Kafue,I am afraid that I must disagree with your characterization that, "the private sector is bearing this burden," as the vast majority of the company debt load is owed to its own shareholders. This is essentially a mechanism whereby the shareholders can continue to make money off the company operations even when the company is reporting operating losses. The real question is, why didn't the company raise this US$80 million dollars by selling more stock to these investors, instead of taking on interest bearing debt owed to themselves? Perhaps these are "concessionary loans" given at below market interest, but that presupposes that the same persons who invested in the mine in the first place still think that they can obtain a higher return from loans than from stock. Stock entails risk, and stockholders are typically the first money in, last money out, whereas bank creditors are able to collect even before labour. Suffice it to say that the phrase, "debt owed to stockholders," is not one that I am used to seeing outside of small family businesses (where the loaning entity often holds a single share of preferred stock, and is loaning to a family member who is the principal "owner"), and certainly not in publicly traded companies.
Yakima,I don't understand how shareholders are continuing to make money off the company operations if the article says that shareholders are owed $80 million. Regardless of whether the shareholders own stock or make loans, if they don't receive payments from the company, they are still losing. It can also be seen in terms of opportunity cost, the shareholders could have invested or lent their money elsewhere and be earning income rather than receiving none as is the current case. Another situation is if the shareholders borrowed money to lend to the Luanshya mine. They would still be paying interest expense on their own debt, but receiving none from Luanshya mine (this could be the answer to your question as to why they did not buy stock - because they did not have their own funds, but borrowed it from elsewhere and lent it to the mine).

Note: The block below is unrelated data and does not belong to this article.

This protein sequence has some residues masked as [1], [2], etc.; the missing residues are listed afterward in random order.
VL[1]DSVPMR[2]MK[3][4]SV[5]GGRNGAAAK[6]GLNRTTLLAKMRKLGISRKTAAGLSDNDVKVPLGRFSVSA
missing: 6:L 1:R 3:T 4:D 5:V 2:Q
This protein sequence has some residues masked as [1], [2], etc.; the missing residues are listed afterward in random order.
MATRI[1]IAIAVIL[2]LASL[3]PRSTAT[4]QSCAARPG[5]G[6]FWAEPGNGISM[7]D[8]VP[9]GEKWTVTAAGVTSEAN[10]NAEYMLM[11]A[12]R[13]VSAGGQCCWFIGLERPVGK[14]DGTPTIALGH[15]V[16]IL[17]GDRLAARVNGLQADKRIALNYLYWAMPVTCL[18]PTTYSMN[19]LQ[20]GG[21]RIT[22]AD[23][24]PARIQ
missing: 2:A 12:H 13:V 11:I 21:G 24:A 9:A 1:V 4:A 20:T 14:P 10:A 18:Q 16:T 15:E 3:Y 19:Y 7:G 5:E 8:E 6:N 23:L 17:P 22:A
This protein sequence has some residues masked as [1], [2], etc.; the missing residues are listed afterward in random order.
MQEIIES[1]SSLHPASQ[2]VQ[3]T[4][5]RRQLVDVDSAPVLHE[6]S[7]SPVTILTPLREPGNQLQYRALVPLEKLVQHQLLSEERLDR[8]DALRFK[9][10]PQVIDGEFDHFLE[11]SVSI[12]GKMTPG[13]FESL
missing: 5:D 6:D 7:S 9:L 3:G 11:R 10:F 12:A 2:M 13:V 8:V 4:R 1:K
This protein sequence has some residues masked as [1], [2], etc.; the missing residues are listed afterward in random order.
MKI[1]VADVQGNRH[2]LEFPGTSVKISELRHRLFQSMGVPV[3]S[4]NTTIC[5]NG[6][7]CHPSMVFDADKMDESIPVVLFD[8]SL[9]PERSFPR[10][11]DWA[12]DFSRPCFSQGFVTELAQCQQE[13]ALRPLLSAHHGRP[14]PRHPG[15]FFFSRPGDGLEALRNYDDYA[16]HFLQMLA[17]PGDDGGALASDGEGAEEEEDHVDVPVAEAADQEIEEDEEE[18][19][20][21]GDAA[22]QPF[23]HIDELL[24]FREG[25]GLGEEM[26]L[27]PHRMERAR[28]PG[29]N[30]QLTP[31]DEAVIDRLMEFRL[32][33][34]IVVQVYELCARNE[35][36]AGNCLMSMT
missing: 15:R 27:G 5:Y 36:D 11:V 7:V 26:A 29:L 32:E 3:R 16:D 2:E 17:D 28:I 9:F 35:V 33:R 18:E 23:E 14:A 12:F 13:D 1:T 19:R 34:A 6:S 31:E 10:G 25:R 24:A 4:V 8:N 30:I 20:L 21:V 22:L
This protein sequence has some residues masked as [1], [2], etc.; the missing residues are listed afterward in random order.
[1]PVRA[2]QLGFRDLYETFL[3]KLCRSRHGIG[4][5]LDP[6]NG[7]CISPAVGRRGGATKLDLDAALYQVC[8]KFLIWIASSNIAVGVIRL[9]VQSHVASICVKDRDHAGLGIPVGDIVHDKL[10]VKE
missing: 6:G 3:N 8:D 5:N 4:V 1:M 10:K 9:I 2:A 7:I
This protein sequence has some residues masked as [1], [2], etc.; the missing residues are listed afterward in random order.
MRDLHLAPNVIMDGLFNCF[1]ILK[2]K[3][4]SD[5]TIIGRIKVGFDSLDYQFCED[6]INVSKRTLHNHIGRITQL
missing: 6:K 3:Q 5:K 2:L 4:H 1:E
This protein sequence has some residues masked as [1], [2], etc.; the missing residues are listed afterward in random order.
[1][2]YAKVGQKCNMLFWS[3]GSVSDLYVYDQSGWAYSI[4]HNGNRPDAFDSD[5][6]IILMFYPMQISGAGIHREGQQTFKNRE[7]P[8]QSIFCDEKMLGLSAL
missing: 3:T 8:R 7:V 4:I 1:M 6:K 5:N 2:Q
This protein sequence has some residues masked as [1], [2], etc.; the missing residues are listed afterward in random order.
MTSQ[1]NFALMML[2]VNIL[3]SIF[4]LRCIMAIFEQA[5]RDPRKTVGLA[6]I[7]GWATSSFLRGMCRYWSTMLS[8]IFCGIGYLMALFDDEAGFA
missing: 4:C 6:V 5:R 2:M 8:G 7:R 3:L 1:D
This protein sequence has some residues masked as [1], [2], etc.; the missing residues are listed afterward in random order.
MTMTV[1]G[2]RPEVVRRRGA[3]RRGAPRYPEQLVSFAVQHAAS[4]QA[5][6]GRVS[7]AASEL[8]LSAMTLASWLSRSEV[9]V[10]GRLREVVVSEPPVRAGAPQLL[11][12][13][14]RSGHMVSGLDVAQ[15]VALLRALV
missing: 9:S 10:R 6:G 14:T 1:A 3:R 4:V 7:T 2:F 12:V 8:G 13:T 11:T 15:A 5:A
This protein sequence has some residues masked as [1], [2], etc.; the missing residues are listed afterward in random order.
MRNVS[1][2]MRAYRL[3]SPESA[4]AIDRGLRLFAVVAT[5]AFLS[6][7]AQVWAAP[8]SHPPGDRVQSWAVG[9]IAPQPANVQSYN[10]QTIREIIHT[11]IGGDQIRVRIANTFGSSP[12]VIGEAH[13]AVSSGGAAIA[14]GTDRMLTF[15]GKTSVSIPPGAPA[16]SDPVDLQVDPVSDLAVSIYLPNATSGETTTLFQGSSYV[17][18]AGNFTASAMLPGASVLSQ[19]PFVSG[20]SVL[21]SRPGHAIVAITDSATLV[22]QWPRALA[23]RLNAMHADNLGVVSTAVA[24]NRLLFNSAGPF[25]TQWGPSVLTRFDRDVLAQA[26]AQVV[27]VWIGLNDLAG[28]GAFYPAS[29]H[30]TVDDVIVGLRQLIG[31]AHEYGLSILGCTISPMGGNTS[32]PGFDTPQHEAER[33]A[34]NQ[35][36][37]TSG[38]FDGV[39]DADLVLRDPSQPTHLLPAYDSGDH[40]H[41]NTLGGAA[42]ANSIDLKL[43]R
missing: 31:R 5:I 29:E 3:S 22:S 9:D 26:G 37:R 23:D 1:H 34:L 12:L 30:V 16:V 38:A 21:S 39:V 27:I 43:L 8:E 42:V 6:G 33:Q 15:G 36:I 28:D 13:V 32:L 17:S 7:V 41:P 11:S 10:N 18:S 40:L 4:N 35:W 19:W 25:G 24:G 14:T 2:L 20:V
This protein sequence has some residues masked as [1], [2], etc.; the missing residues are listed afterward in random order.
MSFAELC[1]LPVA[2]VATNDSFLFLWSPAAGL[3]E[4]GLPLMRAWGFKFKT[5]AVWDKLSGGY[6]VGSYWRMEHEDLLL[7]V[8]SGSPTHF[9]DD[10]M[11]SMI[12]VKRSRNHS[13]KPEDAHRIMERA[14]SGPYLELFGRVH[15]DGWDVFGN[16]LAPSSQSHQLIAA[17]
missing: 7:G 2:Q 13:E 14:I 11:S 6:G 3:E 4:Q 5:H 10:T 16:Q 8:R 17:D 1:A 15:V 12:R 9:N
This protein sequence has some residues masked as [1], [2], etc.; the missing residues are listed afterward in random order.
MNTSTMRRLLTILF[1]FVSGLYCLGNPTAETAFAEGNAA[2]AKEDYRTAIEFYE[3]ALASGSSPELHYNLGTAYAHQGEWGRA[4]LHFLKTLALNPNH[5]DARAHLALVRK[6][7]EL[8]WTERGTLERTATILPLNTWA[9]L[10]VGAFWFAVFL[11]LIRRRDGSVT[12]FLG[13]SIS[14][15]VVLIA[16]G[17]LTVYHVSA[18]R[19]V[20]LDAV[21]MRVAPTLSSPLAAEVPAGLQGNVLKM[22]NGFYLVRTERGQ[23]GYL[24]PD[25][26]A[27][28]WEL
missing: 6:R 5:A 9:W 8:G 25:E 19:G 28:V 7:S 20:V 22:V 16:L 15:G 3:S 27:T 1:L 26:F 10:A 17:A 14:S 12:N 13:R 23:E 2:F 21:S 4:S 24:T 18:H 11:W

Kafue,Well unless they are owed the money at 0% interest, then they are making money off the debt, no? If the company were to enter into receivership, then stockholders collect last, while creditors collect among the first. This is standard in bankruptcy arbitration. Stockholders are not owed anything, except for a per share declared dividend if such is indeed offered, but no company is required to pay dividends. There is no rational reason to loan money to a company without a mandated interest rate, otherwise it is not a loan, it is investment, with attendant risk. If a capitalist borrows money to buy a stock it is called margin and if the stock becomes worthless they are still liable for the margin loan. If a capitalist loans money to himself it is an accounting trick, which not coincidentally takes returns out of EBITDA, not out of share price increases based on net profits. Also not coincidence is the fact that the owners would like to sell their share in the mine, therefore don't want to water down the P/E ratio of the existing stock, for which they are unlikely to get a favourable price under the current circumstance, when they have a firm commitment for $80 million which will have to be assumed by the new owners at face value. It is smart, just not selfless.
Yakima,Why do you assume the new owners will take over the debt of the new mine at face value? In receivership, the assets will be liquidated at whatever price that can be obtained unless there is a floor price set. So for example if it is liquidated at $20 million, then debt holders will lose $60 million.